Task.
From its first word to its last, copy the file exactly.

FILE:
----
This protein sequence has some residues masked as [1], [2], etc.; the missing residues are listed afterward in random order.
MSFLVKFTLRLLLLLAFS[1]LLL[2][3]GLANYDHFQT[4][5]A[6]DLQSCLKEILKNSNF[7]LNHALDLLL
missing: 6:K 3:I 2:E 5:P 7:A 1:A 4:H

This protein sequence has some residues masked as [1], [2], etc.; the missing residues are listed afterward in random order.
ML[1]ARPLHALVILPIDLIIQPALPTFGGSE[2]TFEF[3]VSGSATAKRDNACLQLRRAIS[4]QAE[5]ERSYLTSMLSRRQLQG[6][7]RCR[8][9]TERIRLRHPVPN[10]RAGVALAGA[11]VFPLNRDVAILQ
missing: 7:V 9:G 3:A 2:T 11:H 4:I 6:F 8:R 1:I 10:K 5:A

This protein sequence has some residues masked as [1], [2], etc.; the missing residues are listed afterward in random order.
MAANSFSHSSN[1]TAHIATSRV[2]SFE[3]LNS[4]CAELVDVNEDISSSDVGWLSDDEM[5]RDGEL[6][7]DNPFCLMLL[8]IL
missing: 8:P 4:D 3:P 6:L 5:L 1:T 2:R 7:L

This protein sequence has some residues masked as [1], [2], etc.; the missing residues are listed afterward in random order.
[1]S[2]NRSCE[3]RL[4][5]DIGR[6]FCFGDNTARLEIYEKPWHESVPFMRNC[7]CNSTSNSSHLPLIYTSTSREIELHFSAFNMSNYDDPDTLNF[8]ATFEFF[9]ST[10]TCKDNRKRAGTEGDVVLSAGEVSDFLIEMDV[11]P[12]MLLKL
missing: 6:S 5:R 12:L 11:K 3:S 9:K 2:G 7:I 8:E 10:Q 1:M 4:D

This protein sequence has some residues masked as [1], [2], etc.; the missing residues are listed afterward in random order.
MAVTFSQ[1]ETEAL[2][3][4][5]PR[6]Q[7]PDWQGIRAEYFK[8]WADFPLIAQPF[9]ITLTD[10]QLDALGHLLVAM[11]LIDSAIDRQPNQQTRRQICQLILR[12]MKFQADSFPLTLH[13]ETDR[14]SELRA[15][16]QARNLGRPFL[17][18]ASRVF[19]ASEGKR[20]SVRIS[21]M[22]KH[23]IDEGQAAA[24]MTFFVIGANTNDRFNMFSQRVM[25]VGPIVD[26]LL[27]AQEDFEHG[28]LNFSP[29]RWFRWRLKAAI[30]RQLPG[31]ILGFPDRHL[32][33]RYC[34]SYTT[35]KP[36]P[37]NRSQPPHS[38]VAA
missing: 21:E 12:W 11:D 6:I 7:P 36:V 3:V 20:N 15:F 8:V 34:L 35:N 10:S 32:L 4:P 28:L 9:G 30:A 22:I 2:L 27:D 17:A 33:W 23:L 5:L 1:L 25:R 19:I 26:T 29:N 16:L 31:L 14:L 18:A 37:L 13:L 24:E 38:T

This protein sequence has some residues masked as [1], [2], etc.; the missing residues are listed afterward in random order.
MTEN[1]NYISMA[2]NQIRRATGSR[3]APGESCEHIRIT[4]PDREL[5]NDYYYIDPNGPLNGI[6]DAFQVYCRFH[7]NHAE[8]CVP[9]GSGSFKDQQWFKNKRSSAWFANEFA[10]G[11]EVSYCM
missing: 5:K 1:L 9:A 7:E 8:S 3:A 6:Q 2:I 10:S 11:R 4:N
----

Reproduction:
This protein sequence has some residues masked as [1], [2], etc.; the missing residues are listed afterward in random order.
MSFLVKFTLRLLLLLAFS[1]LLL[2][3]GLANYDHFQT[4][5]A[6]DLQSCLKEILKNSNF[7]LNHALDLLL
missing: 6:K 3:I 2:E 5:P 7:A 1:A 4:H

This protein sequence has some residues masked as [1], [2], etc.; the missing residues are listed afterward in random order.
ML[1]ARPLHALVILPIDLIIQPALPTFGGSE[2]TFEF[3]VSGSATAKRDNACLQLRRAIS[4]QAE[5]ERSYLTSMLSRRQLQG[6][7]RCR[8][9]TERIRLRHPVPN[10]RAGVALAGA[11]VFPLNRDVAILQ
missing: 7:V 9:G 3:A 2:T 11:H 4:I 6:F 8:R 1:I 10:K 5:A

This protein sequence has some residues masked as [1], [2], etc.; the missing residues are listed afterward in random order.
MAANSFSHSSN[1]TAHIATSRV[2]SFE[3]LNS[4]CAELVDVNEDISSSDVGWLSDDEM[5]RDGEL[6][7]DNPFCLMLL[8]IL
missing: 8:P 4:D 3:P 6:L 5:L 1:T 2:R 7:L

This protein sequence has some residues masked as [1], [2], etc.; the missing residues are listed afterward in random order.
[1]S[2]NRSCE[3]RL[4][5]DIGR[6]FCFGDNTARLEIYEKPWHESVPFMRNC[7]CNSTSNSSHLPLIYTSTSREIELHFSAFNMSNYDDPDTLNF[8]ATFEFF[9]ST[10]TCKDNRKRAGTEGDVVLSAGEVSDFLIEMDV[11]P[12]MLLKL
missing: 6:S 5:R 12:L 11:K 3:S 9:K 2:G 7:I 8:E 10:Q 1:M 4:D

This protein sequence has some residues masked as [1], [2], etc.; the missing residues are listed afterward in random order.
MAVTFSQ[1]ETEAL[2][3][4][5]PR[6]Q[7]PDWQGIRAEYFK[8]WADFPLIAQPF[9]ITLTD[10]QLDALGHLLVAM[11]LIDSAIDRQPNQQTRRQICQLILR[12]MKFQADSFPLTLH[13]ETDR[14]SELRA[15][16]QARNLGRPFL[17][18]ASRVF[19]ASEGKR[20]SVRIS[21]M[22]KH[23]IDEGQAAA[24]MTFFVIGANTNDRFNMFSQRVM[25]VGPIVD[26]LL[27]AQEDFEHG[28]LNFSP[29]RWFRWRLKAAI[30]RQLPG[31]ILGFPDRHL[32][33]RYC[34]SYTT[35]KP[36]P[37]NRSQPPHS[38]VAA
missing: 21:E 12:W 11:D 6:I 7:P 36:V 3:V 20:N 15:F 8:V 34:L 35:N 10:S 32:L 4:P 28:L 9:G 30:A 22:I 2:L 27:D 17:A 33:W 23:L 5:L 1:L 25:R 19:I 26:T 29:N 16:L 31:L 14:L 18:A 37:L 13:L 24:E 38:T

This protein sequence has some residues masked as [1], [2], etc.; the missing residues are listed afterward in random order.
MTEN[1]NYISMA[2]NQIRRATGSR[3]APGESCEHIRIT[4]PDREL[5]NDYYYIDPNGPLNGI[6]DAFQVYCRFH[7]NHAE[8]CVP[9]GSGSFKDQQWFKNKRSSAWFANEFA[10]G[11]EVSYCM
missing: 5:K 1:L 9:A 7:E 8:S 3:A 6:Q 2:I 10:S 11:R 4:N